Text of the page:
We've all seen what manufacturing in NY looks like. That's horsesh#t.


Social climber
Oct 1, 2017 - 11:23am PT
hey there say, donini...

i love rocks, the way they are, but-- i am not a climber...

however, you DID trigger me to think of this...

when climbs, or, areas, parts of nature, all over the world are CHANGED
in any LARGE way-- they become a:

thoroughfare: (ˈθʌrəˌfɛə)
1. a road from one place to another, esp a main road
2. way through or access: no thoroughfare.

*not meaning anything bad to ANYONE etc...

i just noticed this:

all those bridges through areas, and paths through areas,
where humans just simply NEEDED a way to 'get from spot to spot'

well, they HAD to enhance what was there, to do it, to
accomplish things, travel, visit, get food etc...

now, of course, climbing, is more the experience and adventure,
so, it seems like one may DO it when they want to get to a new spot,
safely but, mainly would not NEED? to change
the WHOLE thing???

is that right, the right idea?

NOW ON A NON-CLIMBER NOT, BUT, as to enhancement
just to get somewhere... here--
it made me think of these place, :))

THEY REALLY had to 'manufacture', here, :))

from inter net...
from inter net...
Credit: neebee

from internet...
from internet...
Credit: neebee

from internet...
from internet...
Credit: neebee

from internet...
from internet...
Credit: neebee

from internet...
from internet...
Credit: neebee

from internet...
from internet...
Credit: neebee

from internet...
from internet...
Credit: neebee

well, very interesting...

i know it is more of a CLIMBING situation that you mean...
but, human sure do KNOW how to GET somewhere, when they
really want or need to...

those ol' mt goats, of course, never have to
change a thing...

we've all seen their pics, :))

from internet...
from internet...
Credit: neebee

okay, back to your more serious, share, here, donini...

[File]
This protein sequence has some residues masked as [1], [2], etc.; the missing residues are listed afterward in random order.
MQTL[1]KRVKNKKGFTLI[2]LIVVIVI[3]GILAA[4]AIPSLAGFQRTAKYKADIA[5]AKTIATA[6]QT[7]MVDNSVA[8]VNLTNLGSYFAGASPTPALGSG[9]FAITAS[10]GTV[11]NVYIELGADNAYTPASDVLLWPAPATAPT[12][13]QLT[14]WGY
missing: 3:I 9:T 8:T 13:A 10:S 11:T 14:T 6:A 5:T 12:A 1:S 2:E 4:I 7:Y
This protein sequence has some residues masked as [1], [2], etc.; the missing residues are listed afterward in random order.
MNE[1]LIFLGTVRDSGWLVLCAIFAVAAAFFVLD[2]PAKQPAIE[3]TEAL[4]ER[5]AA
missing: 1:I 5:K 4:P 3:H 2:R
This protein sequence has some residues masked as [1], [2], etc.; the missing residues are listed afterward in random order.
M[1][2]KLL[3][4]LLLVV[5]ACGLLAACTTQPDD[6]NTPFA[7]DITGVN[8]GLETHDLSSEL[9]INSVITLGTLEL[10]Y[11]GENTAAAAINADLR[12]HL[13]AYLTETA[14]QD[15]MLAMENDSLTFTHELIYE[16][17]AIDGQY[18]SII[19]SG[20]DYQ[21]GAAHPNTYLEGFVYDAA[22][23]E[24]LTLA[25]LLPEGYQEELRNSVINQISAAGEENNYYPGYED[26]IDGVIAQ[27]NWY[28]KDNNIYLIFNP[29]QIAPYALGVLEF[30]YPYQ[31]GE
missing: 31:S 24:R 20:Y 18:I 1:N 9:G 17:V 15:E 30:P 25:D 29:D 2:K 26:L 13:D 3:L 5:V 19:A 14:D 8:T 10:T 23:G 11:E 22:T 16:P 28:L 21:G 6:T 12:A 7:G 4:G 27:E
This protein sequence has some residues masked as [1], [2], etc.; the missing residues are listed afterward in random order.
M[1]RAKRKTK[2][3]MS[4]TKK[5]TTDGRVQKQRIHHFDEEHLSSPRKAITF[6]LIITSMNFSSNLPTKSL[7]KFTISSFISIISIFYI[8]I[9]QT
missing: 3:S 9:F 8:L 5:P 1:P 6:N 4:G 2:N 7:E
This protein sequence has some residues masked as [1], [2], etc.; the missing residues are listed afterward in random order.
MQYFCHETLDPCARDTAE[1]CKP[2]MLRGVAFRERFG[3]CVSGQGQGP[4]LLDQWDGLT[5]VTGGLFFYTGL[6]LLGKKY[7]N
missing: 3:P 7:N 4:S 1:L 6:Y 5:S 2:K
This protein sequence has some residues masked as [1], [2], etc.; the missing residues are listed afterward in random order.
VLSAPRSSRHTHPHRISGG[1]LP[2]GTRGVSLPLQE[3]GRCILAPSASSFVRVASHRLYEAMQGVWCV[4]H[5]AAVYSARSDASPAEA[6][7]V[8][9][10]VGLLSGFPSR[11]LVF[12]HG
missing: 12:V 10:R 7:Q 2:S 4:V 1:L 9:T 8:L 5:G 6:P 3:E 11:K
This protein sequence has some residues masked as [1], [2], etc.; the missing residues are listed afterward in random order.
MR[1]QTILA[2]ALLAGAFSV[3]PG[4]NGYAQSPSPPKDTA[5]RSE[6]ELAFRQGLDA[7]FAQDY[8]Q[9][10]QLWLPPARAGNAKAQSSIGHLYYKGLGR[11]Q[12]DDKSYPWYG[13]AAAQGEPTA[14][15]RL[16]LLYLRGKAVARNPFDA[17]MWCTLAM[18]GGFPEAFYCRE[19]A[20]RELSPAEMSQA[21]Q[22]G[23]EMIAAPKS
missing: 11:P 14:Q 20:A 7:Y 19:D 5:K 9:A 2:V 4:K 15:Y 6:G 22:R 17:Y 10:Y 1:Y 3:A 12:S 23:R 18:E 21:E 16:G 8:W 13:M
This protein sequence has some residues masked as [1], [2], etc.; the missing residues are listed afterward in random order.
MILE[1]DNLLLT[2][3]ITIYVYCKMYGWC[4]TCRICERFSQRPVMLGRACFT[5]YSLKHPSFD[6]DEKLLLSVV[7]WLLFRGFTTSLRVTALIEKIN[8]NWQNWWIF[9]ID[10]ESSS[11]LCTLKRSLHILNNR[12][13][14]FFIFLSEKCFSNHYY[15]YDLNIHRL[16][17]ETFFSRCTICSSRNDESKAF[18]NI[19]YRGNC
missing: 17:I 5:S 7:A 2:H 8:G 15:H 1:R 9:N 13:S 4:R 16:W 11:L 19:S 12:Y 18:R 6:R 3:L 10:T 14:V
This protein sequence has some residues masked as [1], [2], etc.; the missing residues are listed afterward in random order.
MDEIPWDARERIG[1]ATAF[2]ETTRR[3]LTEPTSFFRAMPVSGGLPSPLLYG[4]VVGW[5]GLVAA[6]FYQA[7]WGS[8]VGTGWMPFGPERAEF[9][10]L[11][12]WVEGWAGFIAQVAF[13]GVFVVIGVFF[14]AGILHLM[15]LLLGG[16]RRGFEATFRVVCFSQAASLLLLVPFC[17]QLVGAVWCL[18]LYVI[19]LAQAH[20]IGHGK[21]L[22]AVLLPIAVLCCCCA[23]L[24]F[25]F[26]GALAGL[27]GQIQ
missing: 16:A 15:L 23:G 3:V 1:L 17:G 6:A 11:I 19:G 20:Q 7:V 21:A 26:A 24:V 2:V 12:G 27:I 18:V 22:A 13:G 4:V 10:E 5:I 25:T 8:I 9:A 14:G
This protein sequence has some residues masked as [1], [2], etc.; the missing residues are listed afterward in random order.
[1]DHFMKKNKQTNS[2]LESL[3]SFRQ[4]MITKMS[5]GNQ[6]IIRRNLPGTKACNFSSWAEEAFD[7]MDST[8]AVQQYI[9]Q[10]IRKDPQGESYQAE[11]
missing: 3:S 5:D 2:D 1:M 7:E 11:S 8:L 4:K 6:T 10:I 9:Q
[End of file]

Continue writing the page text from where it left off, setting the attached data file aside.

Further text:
you just got me a tad sidetracked, :)

*and, we've seen that 'climb' of the chinese kids, path, as well,
as to 'needing to get somewhere'... :O
Gnome Ofthe Diabase

Out Of Bed
Oct 1, 2017 - 11:28am PT
Just yesterday I 1st saw the Ivan Green saga thread
that had devolved into a religious scree . . . it was a thread hy-jacked by
Donald Perry,and others.

the link(s)

the whole magilha, the reelin' mcCoy

I knew Ivan well. A supremely talented person on many levels. his actions from a-far were unfairly judged. a number of the ivan chipped routes stole easy climbs from less capable climbers. I in no way am exonerating or approving of the practice but it is a long part of the whole canvas.

Often it is the "Jardines'" the independent thinkers wwhos' bordom with the norm and mis-guided belief that the end excuses all the means needed to achieve, Im thinking back to the -"FRENCHED" Connection- a pry'd out slot, that led to a 1st free ascent of the 'Twilight Zone' a climb that would see a cleaner ,more natural version climbed within or at the very end of a generation.

There are a few well documented cases of excepted chipping, or what those that rejected the practice, but let it pass, called "'Comfert-tizing'": using the drill to remove crystals and scale in lime stone slots & pockets . . .

Mnt Charleston?

then a few quarries ;
one being a 20 minute drive from the white quartzite of the Gunks.
They Call the squalid pit "Kingston" it is drilled mono and bye-duaws, slick lime stone
it was a super popular zone for getting very hard, before the influx of indoor climbing.

State College in PA Belfonte quarry, but that's probably closed now?